It was their turn at last. ‘R&R’. ‘Rest and recuperation’. Thank God. A few days in rear areas, away from the immediate front line.
Away from the hell of death, destruction, madness, and fear of dying. First however, there was the small task of the march back.
Five miles. A long way for weary men, with sore, aching, blistered feet. If only some damn fool manufacturer would provide some decent waterproof boots, then there might even be an alternative to constantly wet feet, which led to trenchfoot. It got so that after a time, even a short walk was agony. Even a walk to the rear areas.

They could either walk along the top, keep their feet dry, and risk getting shot or shelled; or, they could just accept it, and wade through the stale, muddy, smelly pools at the bottom of the communications trenches, and aggravate their maladies. The further you got away from the front line, the greater the temptation to climb out and walk along the top. Some guys took too many chances.
Occasionally they copped a shell. If they were lucky, they died instantly. If not…
You had to be careful. If the other side twigged the fact that you were moving troops, well… they really banged down hard on that. Yes, sir.

They traveled in a loose column, without consciously trying to march on parade. Everybody was dog tired. Bushed. Whacked. Lack of sleep. Lack of dry clothes. Those damn useless wet boots. No facilities.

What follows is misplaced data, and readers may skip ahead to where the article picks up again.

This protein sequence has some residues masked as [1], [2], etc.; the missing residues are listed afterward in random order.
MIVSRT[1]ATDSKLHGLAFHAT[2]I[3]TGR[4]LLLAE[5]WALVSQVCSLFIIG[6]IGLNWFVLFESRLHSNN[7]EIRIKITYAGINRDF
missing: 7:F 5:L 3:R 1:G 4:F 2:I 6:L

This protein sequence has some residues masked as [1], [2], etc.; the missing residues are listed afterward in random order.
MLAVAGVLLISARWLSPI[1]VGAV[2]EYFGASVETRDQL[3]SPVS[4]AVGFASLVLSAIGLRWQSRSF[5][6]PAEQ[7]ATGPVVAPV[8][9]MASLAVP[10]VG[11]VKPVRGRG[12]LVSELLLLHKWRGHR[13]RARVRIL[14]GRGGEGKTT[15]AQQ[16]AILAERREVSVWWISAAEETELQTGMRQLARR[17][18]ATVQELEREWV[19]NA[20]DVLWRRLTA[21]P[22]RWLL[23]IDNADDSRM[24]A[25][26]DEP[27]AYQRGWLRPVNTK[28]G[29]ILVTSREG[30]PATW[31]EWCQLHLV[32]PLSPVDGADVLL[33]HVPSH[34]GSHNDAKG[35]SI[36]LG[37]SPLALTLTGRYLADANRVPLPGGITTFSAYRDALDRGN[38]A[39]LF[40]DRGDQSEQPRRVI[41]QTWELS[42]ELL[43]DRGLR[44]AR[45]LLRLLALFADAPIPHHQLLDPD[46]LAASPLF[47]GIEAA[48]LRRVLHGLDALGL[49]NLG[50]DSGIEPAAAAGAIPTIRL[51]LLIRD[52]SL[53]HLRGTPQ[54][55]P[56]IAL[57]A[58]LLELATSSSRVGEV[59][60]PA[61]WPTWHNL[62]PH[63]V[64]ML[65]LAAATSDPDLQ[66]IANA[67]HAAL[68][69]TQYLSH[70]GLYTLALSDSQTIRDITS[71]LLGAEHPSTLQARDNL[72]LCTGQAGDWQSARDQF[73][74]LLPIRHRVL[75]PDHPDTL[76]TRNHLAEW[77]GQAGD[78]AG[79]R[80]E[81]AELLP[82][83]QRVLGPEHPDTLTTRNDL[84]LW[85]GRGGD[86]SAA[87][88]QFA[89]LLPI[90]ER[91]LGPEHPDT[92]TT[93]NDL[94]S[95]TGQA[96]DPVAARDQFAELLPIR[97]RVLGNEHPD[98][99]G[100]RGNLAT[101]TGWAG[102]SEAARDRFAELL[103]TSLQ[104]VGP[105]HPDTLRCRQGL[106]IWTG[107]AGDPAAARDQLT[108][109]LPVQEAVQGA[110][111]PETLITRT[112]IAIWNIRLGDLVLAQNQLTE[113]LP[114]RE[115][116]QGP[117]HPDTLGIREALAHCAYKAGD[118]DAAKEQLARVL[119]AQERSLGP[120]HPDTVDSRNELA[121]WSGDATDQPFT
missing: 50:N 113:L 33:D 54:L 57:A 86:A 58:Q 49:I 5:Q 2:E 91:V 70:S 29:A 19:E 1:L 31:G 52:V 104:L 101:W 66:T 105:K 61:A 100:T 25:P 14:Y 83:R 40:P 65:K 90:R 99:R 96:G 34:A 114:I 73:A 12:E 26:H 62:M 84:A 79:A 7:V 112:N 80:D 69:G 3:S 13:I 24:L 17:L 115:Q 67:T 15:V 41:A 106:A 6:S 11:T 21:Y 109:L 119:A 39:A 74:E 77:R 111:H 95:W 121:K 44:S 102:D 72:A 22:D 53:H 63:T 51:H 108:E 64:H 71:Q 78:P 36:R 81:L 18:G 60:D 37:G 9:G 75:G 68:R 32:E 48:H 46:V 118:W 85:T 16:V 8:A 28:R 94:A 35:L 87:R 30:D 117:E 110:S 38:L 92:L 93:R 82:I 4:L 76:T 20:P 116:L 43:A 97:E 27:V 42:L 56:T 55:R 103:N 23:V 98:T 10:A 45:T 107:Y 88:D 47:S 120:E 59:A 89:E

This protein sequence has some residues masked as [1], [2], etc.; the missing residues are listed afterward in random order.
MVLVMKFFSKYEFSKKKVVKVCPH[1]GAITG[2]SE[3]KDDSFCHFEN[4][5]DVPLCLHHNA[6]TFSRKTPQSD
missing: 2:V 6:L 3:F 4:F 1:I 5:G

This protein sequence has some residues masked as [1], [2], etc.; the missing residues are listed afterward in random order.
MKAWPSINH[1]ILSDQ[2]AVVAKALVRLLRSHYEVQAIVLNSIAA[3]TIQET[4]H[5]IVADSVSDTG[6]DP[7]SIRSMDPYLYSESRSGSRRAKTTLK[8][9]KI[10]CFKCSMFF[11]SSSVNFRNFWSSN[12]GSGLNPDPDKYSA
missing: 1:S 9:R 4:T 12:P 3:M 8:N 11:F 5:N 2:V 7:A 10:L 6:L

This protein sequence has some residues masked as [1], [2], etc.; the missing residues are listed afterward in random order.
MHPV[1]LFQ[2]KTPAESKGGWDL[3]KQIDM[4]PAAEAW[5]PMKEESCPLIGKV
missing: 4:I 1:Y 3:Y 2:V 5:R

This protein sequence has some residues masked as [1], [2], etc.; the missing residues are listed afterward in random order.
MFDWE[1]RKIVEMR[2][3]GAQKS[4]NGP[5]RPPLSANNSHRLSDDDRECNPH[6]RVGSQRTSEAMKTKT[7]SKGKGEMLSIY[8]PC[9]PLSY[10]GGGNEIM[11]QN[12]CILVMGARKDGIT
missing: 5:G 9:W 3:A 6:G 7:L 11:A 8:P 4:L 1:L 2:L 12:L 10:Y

However. It was all in a good cause. They were all volunteers. All friends. King and Country. Nothing else mattered, did it?
They trudged on, sinking up to their knees in the mud. Occasionally the water rose to their middles. They splashed on. Incredibly, there were still the jokers about. The wisecracks. Did your heart good.
The cartoonist, Bruce Bairnsfather, had -amongst others -published a cartoon of two soldiers up to their chests in water, rain lashing down.
One says to the other:
“They’ll be torpedoing us if we stick ‘ere much longer, Bill “.
Another one showed a hat floating around in a trench. An officer inquires:
“What’s that hat doing floating around there, Sergeant? ”
The sergeant studies the hat, thinks about it, and replies:
“I think that’s private Murphy sittin’ down, sir “.
But the best known was that of two soldiers sitting in a shell hole. All around them, shells are exploding. Bullets whine past, mortars whistle overhead. One man is looking rather unhappy. He has obviously dared to complain. His partner snarls back:
“Well, if you knows of a better ‘ole, go to it! ”
The men had laughed. They had recognized themselves.

Four miles gone. One mile to go. A lot of men hobbling painfully. Blasted boots. Oh well. Nearly there.
Keep your chin up, Smithers… Nearly there, lad!